The short version of the Washington Post ombudsman’s take on the paper’s coverage of George Allen: He gave us an opening, we beat him up. Then he didn’t cooperate with us, so we beat him up some more.
Allen supporters think he can’t catch a break; I sympathize. The macaca coverage went on too long, and a profile of Allen was relentlessly negative without balancing coverage of what made him a popular governor and senator. But it must be remembered that Allen shot himself in both feet with the “macaca” remark and his clumsy handling of the revelation of his Jewish heritage. Then he declined to talk to The Post for the profile. The profiles of both Webb and Allen were critical, but Webb’s was leavened by his quotes.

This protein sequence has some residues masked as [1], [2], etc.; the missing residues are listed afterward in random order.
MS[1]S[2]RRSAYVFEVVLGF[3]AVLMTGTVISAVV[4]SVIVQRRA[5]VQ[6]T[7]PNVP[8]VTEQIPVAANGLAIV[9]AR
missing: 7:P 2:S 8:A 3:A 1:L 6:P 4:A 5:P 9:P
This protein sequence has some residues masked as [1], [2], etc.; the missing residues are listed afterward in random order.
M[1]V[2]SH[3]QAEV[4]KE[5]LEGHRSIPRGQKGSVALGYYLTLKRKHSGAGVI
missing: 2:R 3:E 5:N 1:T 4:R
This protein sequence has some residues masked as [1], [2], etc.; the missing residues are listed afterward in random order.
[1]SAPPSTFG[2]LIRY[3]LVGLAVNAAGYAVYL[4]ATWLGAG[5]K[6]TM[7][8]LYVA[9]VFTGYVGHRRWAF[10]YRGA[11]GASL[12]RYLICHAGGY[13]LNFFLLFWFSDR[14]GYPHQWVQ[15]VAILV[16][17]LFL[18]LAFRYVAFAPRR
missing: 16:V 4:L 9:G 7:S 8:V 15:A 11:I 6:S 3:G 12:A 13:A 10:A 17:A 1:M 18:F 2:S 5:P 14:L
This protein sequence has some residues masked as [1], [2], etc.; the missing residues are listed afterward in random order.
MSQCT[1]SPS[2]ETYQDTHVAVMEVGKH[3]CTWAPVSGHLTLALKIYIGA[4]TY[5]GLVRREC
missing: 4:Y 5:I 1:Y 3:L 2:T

It was bothersome that so much weight was given to “Fifth Quarter,” the 2000 family memoir by Allen’s sister, Jennifer. The book described family problems and portrayed Allen as a teenage bully. She called it a “novelization of the past,” and Post reporters were unsuccessful in corroborating her account. Except for one brief remark, neither Jennifer Allen nor her brothers would comment on it.